Last week, my partner Brian Walton channeled Leslie Gore in his It's My Team and I'll Dump if I Need To article, as he charted the woes in the Xperts Fantasy League (XFL) as owners debated rule changes for the coming Halloween draft (to be conducted as part of First Pitch Arizona).
A myriad of thoughts and arguments were presented on how to achieve better parity within the league, ideally so the playing field was a little more even season to season going into said auction.
Mind you, the XFL is mostly an industry league, save arguably the best and most successful pair of owners, Don Drooker and Jeff Winick, who have won four out of the last five titles.
To me one of the reasons I actually run from the moniker "fantasy expert" is that: I can indeed play the game pretty well, and I can write pretty well too which is really how I solidified a spot in the industry. But I am well aware that there are a lot of folks out there who can draft and strategize better than I.
But, I also find there always seems to be a subtext to harping on about rule changes, and that is the change is not so much about parity as it is "but I am having a hard time winning under the existing rules."
I have to confess I have absolutely no patience with that, in this league or in any other.
Sure, owners cheat and that should be dealt with swiftly, and I believe harshly. And, truly, rules can be tricky things for each one actually screams for scrutiny and an angle begging owners to outsmart them.
But, essentially the game is simply the game, just as is baseball on the diamond.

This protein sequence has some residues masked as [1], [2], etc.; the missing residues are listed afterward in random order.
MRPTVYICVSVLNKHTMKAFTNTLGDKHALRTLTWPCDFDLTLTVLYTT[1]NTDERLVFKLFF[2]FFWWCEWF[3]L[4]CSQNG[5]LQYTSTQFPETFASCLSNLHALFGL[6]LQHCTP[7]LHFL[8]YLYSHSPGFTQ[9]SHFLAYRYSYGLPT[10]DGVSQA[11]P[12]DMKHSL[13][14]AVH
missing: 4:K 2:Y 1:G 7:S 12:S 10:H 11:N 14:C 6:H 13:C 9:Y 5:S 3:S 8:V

Injuries can kill a squad just as a bad hop or bad trade can. Furthermore, we can pursue the likes of Brandon Wood at all costs, and sometimes Brandon becomes Mike Trout, but more often than not such players turn out to be something between Marlon Byrd and, uh, Brandon Wood.
But, trying to adjust rules in order to somehow account for these pitfalls is just dumb in my opinion for a couple of reasons.
First, baseball, despite its gorgeous body of statistics, is still as unpredictable as those same bad hops. To me, dealing with and adjusting around those bumps is just part of the game. (It is also a metaphor for life, to me.)
Second, the paradox is that old "every solution presents a new problem" conundrum, for surely every time a rule is changed, the possibilities to exploit that solution in a new way--be it good or bad--exists.
Add to that as rules become more layered, they become not just convoluted, but as often at odds with existing rules.
Personally, part of what gets me going in playing in leagues is indeed in watching what the other teams do, for there is usually a sort of mainstream path to success, and then deconstructing said path and trying to figure out a different road to a title by reconfiguring the puzzle pieces that point to victory.
Truth is, I really love doing this, and though as often as not the attempts fail majestically, sometimes there is indeed a blind spot no one saw coming, and ideally the force that drives it is my team.
The bottom line is if we play--especially at a competitive level--we know what it takes to win, and most of the time winning falls within good drafting and management within the construct of the rules.
Regarding the discussion over dump trades, for example, which are business as usual in most leagues, for two years I lived by them working to rebuild, and as my team, which has easily been the worst over the past decade in the XFL, I traded some of my cheap buys shoring up in what I hope is a serious pennant run for the next few years.
I do think keeping rules simple is a solid path, and similarly, when playing any game, changing the rules in order to offset what seems to be an imbalance simply creates more problems and chaos than such a path fixes much of anything.
I truly think the best and most satisfying road to victory is to simply understand the rules as they exist and build the best team you can to succeed within that framework.
Everything else just seems like whining.